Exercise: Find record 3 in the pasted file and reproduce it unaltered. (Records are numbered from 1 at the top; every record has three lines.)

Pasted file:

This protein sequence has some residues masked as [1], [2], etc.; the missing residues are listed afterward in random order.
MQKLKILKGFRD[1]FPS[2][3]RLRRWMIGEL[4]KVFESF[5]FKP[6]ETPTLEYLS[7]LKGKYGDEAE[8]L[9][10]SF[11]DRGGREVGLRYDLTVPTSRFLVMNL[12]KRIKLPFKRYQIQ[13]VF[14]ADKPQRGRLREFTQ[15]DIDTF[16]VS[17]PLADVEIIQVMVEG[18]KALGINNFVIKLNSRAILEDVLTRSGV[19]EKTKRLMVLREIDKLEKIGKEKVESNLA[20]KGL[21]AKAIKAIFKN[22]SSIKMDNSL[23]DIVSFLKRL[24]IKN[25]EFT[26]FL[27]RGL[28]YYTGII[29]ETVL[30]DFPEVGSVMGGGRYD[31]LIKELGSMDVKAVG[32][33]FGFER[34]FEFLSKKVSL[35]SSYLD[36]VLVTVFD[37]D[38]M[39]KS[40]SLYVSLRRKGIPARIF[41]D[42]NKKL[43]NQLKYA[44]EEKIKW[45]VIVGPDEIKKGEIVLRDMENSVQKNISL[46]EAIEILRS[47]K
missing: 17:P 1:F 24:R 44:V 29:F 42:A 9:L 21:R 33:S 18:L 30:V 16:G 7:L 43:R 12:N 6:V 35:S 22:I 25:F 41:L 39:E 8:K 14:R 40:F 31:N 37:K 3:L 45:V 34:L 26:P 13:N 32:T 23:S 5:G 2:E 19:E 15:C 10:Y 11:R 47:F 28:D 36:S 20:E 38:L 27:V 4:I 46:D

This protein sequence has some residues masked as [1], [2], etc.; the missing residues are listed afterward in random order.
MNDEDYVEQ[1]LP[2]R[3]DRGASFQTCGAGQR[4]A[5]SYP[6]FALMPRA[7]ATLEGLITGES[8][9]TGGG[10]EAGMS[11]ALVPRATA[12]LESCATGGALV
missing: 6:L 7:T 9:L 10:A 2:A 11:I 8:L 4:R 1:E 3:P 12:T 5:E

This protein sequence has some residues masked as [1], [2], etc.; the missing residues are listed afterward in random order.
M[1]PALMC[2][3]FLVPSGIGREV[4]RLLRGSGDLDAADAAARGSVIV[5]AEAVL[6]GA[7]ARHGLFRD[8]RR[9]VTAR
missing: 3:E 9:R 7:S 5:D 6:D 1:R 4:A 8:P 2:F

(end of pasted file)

This protein sequence has some residues masked as [1], [2], etc.; the missing residues are listed afterward in random order.
M[1]PALMC[2][3]FLVPSGIGREV[4]RLLRGSGDLDAADAAARGSVIV[5]AEAVL[6]GA[7]ARHGLFRD[8]RR[9]VTAR
missing: 3:E 9:R 7:S 5:D 6:D 1:R 4:A 8:P 2:F